Seventy-five years ago today, the Second World War came to an end in Europe. In the early hours of 7 May, Colonel General Albert Jodl signed the unconditional capitulation of the Wehrmacht in Rhimes, France. In the face of the advancing Red Army, Adolf Hitler had committed suicide one week earlier in the Führer bunker in Berlin. All combat came to an end at midnight on 8 May 1945.

The Second World War was the most brutal and bloody conflict in human history. The crimes and cruelties that were perpetrated surpassed anything that humanity could have imagined in its worst nightmares.

https://www.wsws.org/en/articles/2020/05/08/pers-m08.html

World War Two:  Summary And Synopsis…….

World War II spanned six long years from 1939 to 1945. The Allied powers, principally The United States, Great Britain, and the Soviet Union, defeated the Axis powers, led by Nazi Germany, Imperial Japan, and Fascist Italy. The scope of World War II was truly global, and its cost was tremendous.

World War II Summary and Synopsis

75 years ago the Allies accepted the total surrender of the Nazi forces in Europe….thus ending what was called World War 2……

The eighth of May spelled the day when German troops throughout Europe finally laid down their arms: In Prague, Germans surrendered to their Soviet antagonists, after the latter had lost more than 8,000 soldiers, and the Germans considerably more; in Copenhagen and Oslo; at Karlshorst, near Berlin; in northern Latvia; on the Channel Island of Sark—the German surrender was realized in a final cease-fire. More surrender documents were signed in Berlin and in eastern Germany.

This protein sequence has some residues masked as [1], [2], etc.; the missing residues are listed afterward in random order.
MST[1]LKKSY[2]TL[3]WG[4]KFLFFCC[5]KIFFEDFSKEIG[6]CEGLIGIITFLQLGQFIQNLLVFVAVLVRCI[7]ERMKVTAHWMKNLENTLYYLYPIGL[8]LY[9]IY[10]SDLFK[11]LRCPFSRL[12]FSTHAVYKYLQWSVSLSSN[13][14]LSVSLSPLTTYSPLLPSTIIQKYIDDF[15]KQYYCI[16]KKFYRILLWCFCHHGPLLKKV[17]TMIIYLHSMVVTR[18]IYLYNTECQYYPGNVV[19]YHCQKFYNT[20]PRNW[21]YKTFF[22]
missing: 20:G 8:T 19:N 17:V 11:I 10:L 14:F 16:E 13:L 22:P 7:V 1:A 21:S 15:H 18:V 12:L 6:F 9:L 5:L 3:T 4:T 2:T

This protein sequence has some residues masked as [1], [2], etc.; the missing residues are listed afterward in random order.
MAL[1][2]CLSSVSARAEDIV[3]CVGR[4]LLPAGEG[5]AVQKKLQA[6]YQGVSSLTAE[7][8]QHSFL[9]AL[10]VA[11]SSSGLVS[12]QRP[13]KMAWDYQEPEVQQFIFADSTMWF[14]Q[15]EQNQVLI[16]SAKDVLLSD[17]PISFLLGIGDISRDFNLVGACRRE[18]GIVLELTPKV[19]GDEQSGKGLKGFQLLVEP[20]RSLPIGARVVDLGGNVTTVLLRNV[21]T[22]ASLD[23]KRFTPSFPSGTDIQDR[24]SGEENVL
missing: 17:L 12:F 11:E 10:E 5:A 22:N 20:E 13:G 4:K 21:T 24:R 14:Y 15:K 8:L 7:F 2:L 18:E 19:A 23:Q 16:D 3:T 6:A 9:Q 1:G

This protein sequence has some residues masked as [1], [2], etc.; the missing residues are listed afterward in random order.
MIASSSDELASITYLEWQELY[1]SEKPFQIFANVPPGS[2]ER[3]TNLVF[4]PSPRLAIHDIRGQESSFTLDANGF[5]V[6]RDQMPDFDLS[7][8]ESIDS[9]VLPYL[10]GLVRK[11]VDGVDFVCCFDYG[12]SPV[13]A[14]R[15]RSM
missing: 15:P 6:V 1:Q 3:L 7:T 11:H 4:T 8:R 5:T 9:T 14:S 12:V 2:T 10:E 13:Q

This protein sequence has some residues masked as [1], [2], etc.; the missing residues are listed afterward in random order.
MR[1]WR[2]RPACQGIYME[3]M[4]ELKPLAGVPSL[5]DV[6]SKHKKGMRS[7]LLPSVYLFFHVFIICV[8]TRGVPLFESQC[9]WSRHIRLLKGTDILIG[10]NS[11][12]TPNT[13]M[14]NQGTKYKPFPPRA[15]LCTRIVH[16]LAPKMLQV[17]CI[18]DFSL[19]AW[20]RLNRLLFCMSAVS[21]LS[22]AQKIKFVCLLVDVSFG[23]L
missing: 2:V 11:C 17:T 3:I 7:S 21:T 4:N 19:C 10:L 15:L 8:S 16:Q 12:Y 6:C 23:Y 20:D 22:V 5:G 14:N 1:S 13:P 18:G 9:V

The main concern of many German soldiers was to elude the grasp of Soviet forces, to keep from being taken prisoner. About 1 million Germans attempted a mass exodus to the West when the fighting in Czechoslovakia ended, but were stopped by the Russians and taken captive. The Russians took approximately 2 million prisoners in the period just before and after the German surrender.

Meanwhile, more than 13,000 British POWs were released and sent back to Great Britain.

Pockets of German-Soviet confrontation would continue into the next day. On May 9, the Soviets would lose 600 more soldiers in Silesia before the Germans finally surrendered. Consequently, V-E Day was not celebrated until the ninth in Moscow, with a radio broadcast salute from Stalin himself: “The age-long struggle of the Slav nations… has ended in victory. Your courage has defeated the Nazis. The war is over.”

https://www.history.com/this-day-in-history/victory-in-europe

I salute those remaining members of the US forces for their dedication and loyalty….they were truly the “Greatest Generation”…..and something we may never see again.

Please take a few minutes and offer a silent thank you to those who fought to save the world from tyranny.

Thank you!

“lego ergo scribo”

The First Code Talkers